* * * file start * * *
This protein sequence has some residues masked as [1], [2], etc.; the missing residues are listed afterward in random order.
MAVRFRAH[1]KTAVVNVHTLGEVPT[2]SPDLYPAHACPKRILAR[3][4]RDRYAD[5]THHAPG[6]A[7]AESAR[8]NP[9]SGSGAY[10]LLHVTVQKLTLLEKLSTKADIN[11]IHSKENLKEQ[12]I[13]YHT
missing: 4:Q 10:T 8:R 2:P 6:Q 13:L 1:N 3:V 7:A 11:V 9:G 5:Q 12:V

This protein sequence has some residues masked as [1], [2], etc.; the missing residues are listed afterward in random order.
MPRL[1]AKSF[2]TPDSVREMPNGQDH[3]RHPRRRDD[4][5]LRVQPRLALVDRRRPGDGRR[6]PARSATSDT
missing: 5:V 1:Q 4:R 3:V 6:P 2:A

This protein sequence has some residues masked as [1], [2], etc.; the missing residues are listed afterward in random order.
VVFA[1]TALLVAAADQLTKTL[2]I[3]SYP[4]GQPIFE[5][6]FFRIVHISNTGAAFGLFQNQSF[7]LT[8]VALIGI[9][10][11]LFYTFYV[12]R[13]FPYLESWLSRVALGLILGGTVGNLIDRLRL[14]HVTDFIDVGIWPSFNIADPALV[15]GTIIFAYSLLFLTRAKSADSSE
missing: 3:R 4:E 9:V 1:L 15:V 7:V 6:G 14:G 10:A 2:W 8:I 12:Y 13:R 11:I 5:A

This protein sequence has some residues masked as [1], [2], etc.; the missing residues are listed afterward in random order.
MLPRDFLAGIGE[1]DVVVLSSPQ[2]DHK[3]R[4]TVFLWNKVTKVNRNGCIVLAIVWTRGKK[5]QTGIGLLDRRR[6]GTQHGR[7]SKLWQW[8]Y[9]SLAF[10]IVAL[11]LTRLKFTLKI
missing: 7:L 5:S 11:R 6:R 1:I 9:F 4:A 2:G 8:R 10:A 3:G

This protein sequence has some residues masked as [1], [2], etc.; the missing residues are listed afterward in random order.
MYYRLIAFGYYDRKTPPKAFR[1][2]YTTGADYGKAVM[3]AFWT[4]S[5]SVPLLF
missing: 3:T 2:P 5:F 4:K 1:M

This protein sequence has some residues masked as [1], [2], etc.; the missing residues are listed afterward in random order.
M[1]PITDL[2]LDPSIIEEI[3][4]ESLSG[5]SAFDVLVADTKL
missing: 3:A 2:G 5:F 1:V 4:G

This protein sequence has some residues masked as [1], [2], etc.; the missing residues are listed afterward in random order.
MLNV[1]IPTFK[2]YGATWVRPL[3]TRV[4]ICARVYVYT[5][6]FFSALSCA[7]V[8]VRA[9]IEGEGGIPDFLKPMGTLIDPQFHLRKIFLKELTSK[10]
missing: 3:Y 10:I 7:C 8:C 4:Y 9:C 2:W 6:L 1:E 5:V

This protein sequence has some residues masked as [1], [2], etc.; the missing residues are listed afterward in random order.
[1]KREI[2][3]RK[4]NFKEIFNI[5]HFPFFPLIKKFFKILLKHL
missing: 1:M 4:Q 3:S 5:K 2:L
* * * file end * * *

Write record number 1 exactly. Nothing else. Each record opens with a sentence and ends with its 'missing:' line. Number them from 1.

This protein sequence has some residues masked as [1], [2], etc.; the missing residues are listed afterward in random order.
MAVRFRAH[1]KTAVVNVHTLGEVPT[2]SPDLYPAHACPKRILAR[3][4]RDRYAD[5]THHAPG[6]A[7]AESAR[8]NP[9]SGSGAY[10]LLHVTVQKLTLLEKLSTKADIN[11]IHSKENLKEQ[12]I[13]YHT
missing: 4:Q 10:T 8:R 2:P 6:Q 13:L 1:N 3:V 7:A 11:V 9:G 5:Q 12:V